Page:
So, who’s the more effective teacher in this course, Professor B or Professor C? In my opinion, that’s not the way I would phrase the question. I perceive both teachers as “effective” but both teachers have the potential to be even more effective. My question for both professors would be the following: “How might I use student feedback from this course to become an even more effective teacher?” 

These professors might benefit from examining a report that all faculty can generate by following the instructions starting on Page 11 of the manual available at the following link:  http://digitalmeasures.kennesaw.edu/course-response/track-responses.php.  By following these instructions, the professors will receive a report in the form of an Excel worksheet where they can view the unique (but still anonymous) pattern of each student’s responses, one student per row in the worksheet.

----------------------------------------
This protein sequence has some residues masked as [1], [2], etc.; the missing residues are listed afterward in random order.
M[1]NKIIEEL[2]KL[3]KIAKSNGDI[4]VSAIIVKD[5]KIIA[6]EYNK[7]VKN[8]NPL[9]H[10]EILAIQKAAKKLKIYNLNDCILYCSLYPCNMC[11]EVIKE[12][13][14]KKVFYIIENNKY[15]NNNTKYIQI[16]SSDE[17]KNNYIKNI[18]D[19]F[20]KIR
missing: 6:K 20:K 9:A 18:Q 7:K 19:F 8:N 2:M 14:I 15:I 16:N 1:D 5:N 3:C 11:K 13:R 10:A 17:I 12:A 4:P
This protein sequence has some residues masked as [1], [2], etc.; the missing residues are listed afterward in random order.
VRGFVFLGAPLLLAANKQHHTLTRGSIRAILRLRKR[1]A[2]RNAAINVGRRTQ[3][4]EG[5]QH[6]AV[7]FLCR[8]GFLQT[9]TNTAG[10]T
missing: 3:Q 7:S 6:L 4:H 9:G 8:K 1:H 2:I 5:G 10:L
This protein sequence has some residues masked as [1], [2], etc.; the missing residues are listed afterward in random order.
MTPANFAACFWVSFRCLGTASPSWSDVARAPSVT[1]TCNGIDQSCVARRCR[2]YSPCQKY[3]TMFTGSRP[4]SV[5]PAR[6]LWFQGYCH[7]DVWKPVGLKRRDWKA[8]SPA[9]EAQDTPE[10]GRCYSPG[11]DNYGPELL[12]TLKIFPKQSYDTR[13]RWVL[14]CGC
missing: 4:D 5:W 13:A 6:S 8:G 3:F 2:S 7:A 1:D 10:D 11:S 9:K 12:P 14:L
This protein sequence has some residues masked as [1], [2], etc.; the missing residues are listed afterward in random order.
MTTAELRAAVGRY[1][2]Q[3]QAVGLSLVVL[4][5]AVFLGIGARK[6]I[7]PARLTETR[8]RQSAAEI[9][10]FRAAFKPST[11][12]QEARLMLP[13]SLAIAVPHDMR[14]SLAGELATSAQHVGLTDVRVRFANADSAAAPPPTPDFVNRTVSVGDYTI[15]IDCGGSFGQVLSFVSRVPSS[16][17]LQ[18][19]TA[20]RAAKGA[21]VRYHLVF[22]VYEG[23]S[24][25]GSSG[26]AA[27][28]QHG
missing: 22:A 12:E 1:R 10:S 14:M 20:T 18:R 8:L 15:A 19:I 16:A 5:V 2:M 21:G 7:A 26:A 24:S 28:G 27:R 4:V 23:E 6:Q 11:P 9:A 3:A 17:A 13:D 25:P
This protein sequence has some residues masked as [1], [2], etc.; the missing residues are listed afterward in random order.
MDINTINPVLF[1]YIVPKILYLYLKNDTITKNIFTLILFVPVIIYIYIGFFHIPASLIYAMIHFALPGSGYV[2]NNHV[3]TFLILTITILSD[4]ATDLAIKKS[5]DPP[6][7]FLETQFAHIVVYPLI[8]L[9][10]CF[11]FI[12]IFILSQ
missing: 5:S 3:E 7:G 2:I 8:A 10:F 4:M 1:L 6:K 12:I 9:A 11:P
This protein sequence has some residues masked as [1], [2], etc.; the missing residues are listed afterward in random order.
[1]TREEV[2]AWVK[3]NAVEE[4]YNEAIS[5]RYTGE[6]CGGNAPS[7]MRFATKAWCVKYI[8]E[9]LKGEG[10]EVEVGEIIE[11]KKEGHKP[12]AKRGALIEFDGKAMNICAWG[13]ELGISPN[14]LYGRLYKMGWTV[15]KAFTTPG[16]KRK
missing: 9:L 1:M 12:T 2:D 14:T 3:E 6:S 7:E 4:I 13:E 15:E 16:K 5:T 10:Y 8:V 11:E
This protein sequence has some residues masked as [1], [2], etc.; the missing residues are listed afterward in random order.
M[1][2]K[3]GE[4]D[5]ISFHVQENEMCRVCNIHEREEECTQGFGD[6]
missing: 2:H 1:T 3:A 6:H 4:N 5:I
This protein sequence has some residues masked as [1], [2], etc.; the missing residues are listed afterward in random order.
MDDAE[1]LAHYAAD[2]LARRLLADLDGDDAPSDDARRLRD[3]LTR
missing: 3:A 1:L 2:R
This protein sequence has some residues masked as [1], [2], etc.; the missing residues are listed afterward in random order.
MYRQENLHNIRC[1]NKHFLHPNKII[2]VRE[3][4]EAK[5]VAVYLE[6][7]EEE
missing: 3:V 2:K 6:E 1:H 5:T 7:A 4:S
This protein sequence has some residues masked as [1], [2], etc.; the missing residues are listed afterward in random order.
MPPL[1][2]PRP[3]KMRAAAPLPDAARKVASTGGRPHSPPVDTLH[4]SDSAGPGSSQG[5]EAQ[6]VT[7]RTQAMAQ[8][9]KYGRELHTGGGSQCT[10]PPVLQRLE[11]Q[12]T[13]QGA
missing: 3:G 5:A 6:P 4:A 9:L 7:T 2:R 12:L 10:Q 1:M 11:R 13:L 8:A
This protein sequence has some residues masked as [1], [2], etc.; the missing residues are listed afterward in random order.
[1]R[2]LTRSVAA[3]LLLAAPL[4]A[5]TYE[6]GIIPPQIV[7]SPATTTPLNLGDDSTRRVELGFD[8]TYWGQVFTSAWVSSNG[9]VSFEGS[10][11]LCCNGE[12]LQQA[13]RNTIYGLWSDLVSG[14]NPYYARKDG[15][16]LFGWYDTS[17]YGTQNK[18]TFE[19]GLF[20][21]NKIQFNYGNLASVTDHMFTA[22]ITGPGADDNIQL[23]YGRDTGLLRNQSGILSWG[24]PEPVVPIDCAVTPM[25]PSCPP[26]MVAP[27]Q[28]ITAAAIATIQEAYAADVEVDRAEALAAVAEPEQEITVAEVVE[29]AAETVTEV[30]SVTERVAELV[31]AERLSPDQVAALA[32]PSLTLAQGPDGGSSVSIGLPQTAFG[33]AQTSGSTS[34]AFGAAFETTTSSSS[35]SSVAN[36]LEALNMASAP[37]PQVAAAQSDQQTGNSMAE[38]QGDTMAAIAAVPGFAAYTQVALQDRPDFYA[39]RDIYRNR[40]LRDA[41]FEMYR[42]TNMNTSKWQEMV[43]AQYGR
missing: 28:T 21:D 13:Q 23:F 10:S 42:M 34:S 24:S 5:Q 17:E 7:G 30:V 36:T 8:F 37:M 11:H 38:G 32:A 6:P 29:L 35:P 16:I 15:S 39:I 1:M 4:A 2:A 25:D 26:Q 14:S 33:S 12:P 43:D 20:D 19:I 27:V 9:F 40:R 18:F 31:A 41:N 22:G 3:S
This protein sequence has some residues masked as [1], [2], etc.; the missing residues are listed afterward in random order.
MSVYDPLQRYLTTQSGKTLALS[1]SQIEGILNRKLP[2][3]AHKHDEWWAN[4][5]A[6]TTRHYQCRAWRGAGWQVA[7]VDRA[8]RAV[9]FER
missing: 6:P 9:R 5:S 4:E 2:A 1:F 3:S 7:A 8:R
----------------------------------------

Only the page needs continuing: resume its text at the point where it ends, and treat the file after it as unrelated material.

This report can be particularly useful for examining patterns of student comments. For example, Professor C could sort the data in this worksheet to compare the comments of those students who Agreed/Strongly Agreed to those students who Disagreed/Strongly Disagreed with the “instructor effectiveness” item. This might help Professor C consider strategies for addressing specific concerns expressed by students who gave low ratings. 

Professors A and B may also benefit from viewing the information in this report. For example, a professor might consider a comment like “The professor is disorganized” differently if the student who made the comment rated the professor Strongly Agree (as opposed to Strongly Disagree) on the “instructor effectiveness” item. For additional suggestions on how to interpret student comments, I highly recommend the online resources available from Syracuse University’s Office of Institutional Research & Assessment[4]